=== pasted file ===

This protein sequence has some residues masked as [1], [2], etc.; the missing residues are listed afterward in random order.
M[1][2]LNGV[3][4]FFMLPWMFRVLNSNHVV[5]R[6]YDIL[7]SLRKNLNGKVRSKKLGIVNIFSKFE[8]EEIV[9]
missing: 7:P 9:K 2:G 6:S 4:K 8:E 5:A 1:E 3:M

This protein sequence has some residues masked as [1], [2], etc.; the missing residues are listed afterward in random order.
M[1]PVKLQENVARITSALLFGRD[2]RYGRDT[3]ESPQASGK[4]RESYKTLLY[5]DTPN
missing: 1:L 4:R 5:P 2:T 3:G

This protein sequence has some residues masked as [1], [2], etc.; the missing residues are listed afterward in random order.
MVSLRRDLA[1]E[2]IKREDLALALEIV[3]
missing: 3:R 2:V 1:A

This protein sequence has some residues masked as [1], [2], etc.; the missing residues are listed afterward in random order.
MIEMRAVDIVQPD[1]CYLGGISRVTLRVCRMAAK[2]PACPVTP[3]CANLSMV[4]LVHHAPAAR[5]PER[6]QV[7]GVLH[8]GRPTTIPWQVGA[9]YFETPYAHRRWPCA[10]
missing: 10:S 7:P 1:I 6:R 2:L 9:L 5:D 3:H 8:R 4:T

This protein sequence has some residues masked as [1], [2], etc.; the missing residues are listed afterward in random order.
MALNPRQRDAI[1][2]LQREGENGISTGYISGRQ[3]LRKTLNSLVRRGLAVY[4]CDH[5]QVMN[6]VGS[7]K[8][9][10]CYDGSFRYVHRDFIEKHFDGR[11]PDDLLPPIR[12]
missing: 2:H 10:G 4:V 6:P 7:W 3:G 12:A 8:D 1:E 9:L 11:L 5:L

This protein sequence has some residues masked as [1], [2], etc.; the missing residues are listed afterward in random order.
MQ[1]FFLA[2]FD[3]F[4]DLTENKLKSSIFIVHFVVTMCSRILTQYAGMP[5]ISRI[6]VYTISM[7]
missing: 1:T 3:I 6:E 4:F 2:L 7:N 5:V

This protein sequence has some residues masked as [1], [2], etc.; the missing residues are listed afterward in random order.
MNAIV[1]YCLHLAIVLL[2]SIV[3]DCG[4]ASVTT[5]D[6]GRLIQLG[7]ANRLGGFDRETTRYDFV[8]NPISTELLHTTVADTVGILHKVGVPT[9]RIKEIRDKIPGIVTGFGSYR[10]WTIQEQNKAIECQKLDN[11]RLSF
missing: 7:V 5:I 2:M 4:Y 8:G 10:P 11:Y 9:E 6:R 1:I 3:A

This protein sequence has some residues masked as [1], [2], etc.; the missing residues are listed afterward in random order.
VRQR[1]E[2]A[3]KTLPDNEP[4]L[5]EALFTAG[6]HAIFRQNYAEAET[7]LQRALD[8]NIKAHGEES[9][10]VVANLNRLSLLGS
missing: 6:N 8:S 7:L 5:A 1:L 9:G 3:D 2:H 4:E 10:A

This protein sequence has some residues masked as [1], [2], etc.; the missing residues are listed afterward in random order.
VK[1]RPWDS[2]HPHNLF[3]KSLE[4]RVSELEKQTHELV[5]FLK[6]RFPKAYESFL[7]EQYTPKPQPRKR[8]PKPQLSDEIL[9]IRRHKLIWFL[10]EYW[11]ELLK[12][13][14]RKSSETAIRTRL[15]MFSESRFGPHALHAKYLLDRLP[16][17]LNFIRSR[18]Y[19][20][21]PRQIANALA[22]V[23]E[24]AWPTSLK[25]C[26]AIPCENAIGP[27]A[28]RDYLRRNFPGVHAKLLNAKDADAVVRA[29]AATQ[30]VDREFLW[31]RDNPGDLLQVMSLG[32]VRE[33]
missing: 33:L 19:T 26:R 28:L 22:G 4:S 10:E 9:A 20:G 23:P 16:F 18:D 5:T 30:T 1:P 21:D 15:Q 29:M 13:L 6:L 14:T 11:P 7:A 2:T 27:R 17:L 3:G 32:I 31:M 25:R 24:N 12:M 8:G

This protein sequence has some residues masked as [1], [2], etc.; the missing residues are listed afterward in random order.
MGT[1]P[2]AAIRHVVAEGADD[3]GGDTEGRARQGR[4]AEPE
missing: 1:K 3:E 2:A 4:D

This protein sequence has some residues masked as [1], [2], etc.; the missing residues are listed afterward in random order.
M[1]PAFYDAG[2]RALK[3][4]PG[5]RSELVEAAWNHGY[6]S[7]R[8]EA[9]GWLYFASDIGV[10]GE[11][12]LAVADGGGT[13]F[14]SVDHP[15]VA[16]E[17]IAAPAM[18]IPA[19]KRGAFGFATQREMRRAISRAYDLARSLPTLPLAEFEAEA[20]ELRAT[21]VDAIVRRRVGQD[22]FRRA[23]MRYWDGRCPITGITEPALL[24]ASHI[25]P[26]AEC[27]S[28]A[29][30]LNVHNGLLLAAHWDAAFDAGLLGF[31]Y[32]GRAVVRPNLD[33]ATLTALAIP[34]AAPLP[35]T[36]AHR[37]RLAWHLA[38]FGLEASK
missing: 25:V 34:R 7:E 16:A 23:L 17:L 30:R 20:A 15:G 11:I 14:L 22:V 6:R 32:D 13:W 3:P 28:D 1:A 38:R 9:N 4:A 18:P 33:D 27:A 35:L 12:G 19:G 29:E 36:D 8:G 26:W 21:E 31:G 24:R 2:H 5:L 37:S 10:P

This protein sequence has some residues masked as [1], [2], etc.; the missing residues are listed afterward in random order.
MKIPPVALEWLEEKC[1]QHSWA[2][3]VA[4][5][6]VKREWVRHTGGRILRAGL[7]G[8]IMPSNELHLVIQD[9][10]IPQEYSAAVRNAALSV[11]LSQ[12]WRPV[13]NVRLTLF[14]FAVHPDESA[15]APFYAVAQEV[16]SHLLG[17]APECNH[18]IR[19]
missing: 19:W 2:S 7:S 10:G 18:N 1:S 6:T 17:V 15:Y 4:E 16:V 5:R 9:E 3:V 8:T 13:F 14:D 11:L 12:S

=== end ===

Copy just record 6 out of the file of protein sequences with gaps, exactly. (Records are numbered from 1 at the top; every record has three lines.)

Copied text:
This protein sequence has some residues masked as [1], [2], etc.; the missing residues are listed afterward in random order.
MQ[1]FFLA[2]FD[3]F[4]DLTENKLKSSIFIVHFVVTMCSRILTQYAGMP[5]ISRI[6]VYTISM[7]
missing: 1:T 3:I 6:E 4:F 2:L 7:N 5:V